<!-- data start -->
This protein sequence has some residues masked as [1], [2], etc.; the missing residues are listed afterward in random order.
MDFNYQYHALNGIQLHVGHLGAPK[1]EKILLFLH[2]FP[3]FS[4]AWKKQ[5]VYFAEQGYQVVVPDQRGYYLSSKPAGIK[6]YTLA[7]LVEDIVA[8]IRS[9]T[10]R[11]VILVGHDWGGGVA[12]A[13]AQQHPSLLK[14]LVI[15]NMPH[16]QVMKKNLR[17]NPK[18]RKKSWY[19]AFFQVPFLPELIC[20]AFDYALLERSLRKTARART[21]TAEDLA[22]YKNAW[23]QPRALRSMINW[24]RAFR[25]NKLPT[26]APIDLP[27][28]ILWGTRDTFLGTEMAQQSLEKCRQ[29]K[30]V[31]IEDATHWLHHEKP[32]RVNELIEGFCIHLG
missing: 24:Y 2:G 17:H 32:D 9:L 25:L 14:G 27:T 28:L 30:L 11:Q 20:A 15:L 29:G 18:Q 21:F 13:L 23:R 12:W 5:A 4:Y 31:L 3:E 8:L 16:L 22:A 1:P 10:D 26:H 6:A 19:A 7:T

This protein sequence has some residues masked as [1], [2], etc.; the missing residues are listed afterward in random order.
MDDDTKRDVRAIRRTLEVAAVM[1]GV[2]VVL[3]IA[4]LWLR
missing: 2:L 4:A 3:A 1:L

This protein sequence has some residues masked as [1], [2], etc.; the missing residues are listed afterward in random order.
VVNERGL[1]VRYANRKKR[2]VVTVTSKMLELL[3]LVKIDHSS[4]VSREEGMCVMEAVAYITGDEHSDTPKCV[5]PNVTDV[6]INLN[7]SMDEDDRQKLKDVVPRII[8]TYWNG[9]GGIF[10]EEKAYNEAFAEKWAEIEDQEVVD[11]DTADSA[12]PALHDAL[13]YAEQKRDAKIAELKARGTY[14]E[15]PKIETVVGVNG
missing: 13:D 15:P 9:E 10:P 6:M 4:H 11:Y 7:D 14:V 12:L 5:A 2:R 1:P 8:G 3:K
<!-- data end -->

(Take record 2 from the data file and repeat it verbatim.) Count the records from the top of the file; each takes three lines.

This protein sequence has some residues masked as [1], [2], etc.; the missing residues are listed afterward in random order.
MDDDTKRDVRAIRRTLEVAAVM[1]GV[2]VVL[3]IA[4]LWLR
missing: 2:L 4:A 3:A 1:L